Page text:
Today was the First Annual Boston Book Fest (http://www.bostonbookfest.org/). I was late (as usual) so I missed a few of the speakers/lectures I would’ve attended, but I still had a good time. There was more of a crowd than I was expecting (meaning: I had to wait 10 minutes in line for a free cup of coffee!) which was actually pretty exciting because it means the event was popular. I had a hard time walking through the crowd and skipped several booths I would’ve liked to have visited, but oh well.

Poetry at a book festival

The one event I did attend was (essentially) a poetry slam. Jazz (drums & a sax) performed behind Robert Pinsky and his poems. My favorite line (and the only one I remember) was “Sweet Babylon, headphones. Song bones.” It caught my attention. Poetry is… interesting. But I’m not sure it’s my thing. I’ll try again in another year or so.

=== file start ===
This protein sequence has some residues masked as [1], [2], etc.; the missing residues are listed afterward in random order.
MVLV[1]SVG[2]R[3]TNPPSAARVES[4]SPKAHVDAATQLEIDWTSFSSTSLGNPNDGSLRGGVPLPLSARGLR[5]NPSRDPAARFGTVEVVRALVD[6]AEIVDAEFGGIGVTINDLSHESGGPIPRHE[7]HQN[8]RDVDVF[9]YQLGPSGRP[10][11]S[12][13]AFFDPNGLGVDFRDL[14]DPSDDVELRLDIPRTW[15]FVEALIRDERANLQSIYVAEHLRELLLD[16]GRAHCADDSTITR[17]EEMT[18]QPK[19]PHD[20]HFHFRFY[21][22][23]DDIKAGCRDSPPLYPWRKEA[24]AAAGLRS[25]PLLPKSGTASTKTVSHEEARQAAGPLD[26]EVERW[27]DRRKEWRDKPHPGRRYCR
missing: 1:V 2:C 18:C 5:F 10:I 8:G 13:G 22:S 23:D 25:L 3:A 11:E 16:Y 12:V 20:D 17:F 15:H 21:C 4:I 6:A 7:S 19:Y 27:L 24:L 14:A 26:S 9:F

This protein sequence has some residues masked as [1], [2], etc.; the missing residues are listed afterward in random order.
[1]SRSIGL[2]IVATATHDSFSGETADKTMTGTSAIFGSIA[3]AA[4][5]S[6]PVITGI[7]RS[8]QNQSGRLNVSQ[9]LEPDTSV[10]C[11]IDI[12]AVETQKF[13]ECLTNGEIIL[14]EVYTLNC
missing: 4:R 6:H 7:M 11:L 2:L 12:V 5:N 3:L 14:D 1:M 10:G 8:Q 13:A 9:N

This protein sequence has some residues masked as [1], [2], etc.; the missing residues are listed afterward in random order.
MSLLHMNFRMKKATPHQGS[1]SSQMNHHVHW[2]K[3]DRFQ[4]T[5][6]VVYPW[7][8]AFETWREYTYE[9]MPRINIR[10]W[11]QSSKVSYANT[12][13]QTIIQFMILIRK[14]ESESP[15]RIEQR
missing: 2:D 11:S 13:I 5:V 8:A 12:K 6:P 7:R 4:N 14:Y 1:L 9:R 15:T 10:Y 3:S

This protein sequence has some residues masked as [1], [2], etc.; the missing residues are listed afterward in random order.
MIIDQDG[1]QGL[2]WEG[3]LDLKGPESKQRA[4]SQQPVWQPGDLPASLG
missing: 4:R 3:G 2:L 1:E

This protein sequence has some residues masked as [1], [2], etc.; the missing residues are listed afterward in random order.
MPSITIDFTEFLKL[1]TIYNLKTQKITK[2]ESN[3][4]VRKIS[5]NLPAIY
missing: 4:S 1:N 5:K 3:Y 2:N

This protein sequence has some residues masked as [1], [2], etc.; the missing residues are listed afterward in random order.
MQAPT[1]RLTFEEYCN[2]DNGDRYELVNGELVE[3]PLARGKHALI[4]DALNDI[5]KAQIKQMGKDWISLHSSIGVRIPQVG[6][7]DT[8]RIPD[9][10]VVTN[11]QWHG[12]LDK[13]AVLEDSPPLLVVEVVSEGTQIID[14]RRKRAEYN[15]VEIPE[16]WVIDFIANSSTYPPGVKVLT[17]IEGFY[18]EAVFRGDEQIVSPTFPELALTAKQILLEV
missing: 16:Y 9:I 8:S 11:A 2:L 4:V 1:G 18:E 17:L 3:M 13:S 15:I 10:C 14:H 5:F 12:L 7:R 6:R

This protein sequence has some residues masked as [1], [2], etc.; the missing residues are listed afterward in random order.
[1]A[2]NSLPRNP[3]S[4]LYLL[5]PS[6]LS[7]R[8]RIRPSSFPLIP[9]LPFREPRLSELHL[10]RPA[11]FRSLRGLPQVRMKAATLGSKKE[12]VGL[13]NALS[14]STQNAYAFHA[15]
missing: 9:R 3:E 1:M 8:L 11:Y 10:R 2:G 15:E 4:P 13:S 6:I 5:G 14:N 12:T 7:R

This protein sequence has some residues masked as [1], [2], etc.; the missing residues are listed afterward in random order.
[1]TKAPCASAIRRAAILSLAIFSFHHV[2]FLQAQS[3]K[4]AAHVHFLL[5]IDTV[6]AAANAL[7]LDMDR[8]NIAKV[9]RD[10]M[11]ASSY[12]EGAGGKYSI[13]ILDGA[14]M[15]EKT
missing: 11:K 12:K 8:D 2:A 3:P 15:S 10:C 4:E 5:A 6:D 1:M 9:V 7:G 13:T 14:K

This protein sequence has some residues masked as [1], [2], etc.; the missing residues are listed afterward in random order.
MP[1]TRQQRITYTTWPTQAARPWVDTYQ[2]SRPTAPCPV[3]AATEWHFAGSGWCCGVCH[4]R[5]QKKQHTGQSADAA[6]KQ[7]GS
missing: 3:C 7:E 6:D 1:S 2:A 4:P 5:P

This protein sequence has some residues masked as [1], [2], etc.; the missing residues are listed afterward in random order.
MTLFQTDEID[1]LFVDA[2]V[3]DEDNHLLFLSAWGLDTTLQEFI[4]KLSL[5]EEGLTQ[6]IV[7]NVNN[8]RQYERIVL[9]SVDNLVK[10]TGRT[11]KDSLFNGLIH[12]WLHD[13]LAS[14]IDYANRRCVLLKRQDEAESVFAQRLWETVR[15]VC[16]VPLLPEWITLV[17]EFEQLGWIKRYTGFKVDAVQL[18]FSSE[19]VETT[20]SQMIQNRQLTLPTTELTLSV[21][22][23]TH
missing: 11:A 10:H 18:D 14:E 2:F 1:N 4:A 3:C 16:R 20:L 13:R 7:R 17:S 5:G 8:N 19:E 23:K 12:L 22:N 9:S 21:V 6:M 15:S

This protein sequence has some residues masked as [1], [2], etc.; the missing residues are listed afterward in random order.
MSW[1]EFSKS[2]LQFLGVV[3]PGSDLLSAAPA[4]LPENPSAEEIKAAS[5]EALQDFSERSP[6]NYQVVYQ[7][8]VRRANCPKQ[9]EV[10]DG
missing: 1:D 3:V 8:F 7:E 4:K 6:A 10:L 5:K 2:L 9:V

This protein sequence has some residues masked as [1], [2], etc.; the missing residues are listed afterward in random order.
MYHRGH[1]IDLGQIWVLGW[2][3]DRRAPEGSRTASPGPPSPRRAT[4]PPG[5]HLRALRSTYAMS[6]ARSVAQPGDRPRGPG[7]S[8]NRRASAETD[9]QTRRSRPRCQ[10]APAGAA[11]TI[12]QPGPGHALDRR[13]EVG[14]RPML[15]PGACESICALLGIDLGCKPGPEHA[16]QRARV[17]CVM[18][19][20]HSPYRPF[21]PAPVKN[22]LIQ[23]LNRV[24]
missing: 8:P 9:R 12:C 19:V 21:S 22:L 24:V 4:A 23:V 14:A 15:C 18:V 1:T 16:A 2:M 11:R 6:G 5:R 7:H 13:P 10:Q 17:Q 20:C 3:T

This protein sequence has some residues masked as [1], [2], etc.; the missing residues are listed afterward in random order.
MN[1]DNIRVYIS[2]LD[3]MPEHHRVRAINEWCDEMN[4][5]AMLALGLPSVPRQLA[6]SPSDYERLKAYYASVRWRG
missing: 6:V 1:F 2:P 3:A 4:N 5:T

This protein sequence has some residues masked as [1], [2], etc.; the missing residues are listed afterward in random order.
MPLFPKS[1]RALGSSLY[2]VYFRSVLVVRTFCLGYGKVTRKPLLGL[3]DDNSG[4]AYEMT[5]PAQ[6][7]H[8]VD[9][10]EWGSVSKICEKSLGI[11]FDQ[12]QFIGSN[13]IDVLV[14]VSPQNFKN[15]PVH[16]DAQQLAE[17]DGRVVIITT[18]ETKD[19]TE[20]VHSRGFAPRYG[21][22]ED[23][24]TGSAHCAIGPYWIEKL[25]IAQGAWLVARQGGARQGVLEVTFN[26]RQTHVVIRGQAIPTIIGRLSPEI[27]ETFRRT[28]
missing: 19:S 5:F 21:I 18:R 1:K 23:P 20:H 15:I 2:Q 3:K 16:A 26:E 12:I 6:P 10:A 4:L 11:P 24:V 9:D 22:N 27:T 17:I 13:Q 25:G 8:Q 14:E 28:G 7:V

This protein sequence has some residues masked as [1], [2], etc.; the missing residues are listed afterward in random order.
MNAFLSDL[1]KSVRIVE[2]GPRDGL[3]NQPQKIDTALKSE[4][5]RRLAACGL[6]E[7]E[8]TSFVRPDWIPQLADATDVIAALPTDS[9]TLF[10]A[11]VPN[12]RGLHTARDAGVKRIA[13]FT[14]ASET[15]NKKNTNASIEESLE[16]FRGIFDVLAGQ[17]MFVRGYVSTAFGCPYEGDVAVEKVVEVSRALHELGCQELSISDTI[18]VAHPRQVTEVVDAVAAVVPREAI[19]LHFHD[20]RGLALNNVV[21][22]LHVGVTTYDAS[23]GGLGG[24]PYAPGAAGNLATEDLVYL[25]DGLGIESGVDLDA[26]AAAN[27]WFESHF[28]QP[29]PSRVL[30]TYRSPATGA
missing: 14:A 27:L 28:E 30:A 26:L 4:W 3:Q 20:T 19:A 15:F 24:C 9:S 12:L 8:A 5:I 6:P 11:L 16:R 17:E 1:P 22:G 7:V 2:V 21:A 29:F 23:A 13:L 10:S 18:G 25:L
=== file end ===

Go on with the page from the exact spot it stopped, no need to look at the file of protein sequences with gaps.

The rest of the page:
Boston’s love affair with books

I’m glad Boston has finally decided that we’re a book-friendly city with enough people to support a festival. Because we are. There are so many great bookshops—my favorites probably being the Brookline Booksmith, MFA, Rodney’s in Central Square and Trident Booksellers on Newbury (they’re open late!). It’s funny to think that I worked at Barnes & Noble for over 5 years and hardly ever set foot there anymore. Even now when I go to a chain bookstore, it’s usually a Borders (that’s because I work above one and they have cheap & tasty coffee—and awesome e-mail deals).

Boston has a lot of independent bookshops and a lot of publishers (big and small alike). It’s about time there was a festival to support the industry. I spoke with one guy at a stall who was surprised how long it took for something like this to be implemented in Boston. And, I think, most of us are hopeful the annual festival will continue past its first year. I’d gotten into a few heated arguments about the fact that the Boston Book Fest was advertising it as the “First Annual”. “How can it be annual if it’s the first?” my friend said. My thought was that it would be better for advertising & marketing purposes because the organizers are obviously planning to make it recurring. But I also think that I argued the point because I wanted the festival to be a success. And I hope it was so I can go again.

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